Are You Camp(a) Cola? You'll Like This Desi Soda Deep-Dive
Image Credit: Campa Cola was born in the gap left after Coca-Cola exited India circa 1977.

RELIANCE's FMCG arm has relaunched Campa Cola, a brand they bought from the original proprietors, Pure Drinks Group, in 2022. The once ubiquitous beverage — which saw its star wane after Coca-Cola re-entered the Indian market post-liberalisation in the '90s, alongside [Lehar] Pepsi making deep inroads — will be made widely available in orange and lemon flavours apart from the original cola. All three sodas have been priced competitively — a 500 ml bottle of Campa Cola will retail at Rs 20, whereas a 250 ml bottle of Coke currently costs the same. Whether this will signal a new chapter in the Cola Wars and shake up a seemingly well-entrenched status quo remains to be seen. 

The Taste Of India

Campa Cola was born in the gap left after Coca-Cola exited India circa 1977. The Foreign Exchange Regulation Act introduced by Indira Gandhi's government in 1974 eventually triggered an exodus of over 50 multinational corporations from India (including Kodak and Mobil), that did not wish to abide by the new rule requiring 60 percent of their equity for local subsidiaries be handed over to domestic partners. Under the Act, Coca-Cola would have also had to share their highly guarded secret formula with an Indian partner, which the brand was not willing to do. By then, the Janata Party had come to power after the Emergency, and industries minister George Fernandes' face-off with Coca-Cola was reported in publications like the New York Times. "India Stands Firm Against Coca-Cola" reads the headline of a news item carried on page 22 of the NYT's edition dated September 5, 1977.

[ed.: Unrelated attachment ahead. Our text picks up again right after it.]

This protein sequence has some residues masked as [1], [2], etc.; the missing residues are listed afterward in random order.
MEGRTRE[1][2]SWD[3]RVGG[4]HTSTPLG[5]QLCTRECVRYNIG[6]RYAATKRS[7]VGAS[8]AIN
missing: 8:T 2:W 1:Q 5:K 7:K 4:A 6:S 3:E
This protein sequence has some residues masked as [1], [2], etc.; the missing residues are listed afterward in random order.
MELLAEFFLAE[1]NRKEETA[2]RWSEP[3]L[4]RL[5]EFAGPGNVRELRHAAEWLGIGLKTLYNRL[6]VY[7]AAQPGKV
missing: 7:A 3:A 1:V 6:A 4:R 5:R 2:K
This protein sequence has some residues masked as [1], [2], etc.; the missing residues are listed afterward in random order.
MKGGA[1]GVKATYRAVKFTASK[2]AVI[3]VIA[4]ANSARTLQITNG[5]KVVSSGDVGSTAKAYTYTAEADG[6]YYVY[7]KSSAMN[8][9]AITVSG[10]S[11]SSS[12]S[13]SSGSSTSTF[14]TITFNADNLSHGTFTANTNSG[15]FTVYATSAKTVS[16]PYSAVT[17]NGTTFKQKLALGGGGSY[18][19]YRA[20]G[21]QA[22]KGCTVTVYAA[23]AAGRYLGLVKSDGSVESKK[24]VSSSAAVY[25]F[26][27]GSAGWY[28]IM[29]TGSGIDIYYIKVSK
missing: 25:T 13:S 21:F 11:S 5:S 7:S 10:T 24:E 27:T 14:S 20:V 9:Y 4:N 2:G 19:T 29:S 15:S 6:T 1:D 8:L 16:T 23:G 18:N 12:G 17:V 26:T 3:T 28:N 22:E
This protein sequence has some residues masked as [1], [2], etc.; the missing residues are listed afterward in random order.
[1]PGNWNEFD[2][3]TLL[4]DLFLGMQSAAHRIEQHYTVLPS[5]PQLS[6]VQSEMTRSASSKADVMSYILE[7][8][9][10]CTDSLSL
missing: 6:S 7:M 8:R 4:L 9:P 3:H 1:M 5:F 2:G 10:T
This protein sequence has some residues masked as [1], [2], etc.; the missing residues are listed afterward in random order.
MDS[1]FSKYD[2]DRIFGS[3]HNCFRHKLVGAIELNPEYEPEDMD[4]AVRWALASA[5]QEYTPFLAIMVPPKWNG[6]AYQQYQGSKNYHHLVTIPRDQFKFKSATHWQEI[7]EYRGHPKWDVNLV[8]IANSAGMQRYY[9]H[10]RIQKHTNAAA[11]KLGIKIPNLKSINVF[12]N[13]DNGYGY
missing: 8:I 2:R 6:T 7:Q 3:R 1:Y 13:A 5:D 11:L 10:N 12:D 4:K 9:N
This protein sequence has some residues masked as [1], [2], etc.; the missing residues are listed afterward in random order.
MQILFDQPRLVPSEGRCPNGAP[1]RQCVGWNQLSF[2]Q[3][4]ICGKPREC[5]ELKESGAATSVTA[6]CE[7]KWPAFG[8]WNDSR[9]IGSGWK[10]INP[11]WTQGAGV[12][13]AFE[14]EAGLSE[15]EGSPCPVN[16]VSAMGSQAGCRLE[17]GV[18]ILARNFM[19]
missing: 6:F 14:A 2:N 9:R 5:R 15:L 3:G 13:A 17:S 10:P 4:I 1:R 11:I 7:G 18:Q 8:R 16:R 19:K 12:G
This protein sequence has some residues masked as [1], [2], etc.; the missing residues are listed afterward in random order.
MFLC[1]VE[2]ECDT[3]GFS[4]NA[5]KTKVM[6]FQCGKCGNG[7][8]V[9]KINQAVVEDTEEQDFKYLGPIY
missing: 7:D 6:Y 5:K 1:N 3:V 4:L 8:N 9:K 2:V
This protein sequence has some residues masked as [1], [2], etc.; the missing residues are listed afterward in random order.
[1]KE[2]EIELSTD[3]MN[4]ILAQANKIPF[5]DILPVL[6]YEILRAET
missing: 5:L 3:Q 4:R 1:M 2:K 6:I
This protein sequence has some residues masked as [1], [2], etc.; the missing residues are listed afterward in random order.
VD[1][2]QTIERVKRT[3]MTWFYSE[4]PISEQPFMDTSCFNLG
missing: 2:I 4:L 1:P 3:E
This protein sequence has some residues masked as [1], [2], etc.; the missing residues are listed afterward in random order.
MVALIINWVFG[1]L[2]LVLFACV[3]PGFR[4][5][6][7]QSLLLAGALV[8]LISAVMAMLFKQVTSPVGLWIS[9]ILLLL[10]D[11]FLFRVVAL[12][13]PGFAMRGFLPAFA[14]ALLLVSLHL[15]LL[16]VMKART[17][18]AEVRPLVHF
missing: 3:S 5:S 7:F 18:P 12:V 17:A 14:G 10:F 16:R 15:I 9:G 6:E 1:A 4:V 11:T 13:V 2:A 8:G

Pure Drinks Group (founded by Sardar Mohan Singh) had been bottling Coca-Cola since 1950, up until the brand's departure in 1977. The company now had 12 bottling plants and over 10,000 employees on its hands. S Daljit Singh, then head of Pure Drinks, decided an opportunity existed to use the company's infrastructure, resources and expertise to launch a homegrown cola. Thus, Campa was born, with the tagline: "The Great Indian Taste". 

Other Desi Drinks

Campa Cola may have been among the market leaders in the Indian soft/carbonated drinks category, but there were other popular local alternatives as well. Parle's Limca and Thums Up had a devoted fan base. On a more limited scale, the sodas bottled by Duke & Sons — lemonade, raspberry etc — had found success in western India, especially Maharashtra. Meanwhile, the Janata government sponsored a short-lived cola called "Double Seven" (named for '77, the year when Emergency ended).

Campa Cola and Thums Up were perceived differently. The latter's sharp and strong flavour profile was seen as more "adult" or "masculine". Campa, on the other hand, was mellower, less fizzy, sweeter, and considered apt for a younger set. This reflected in its advertising as well.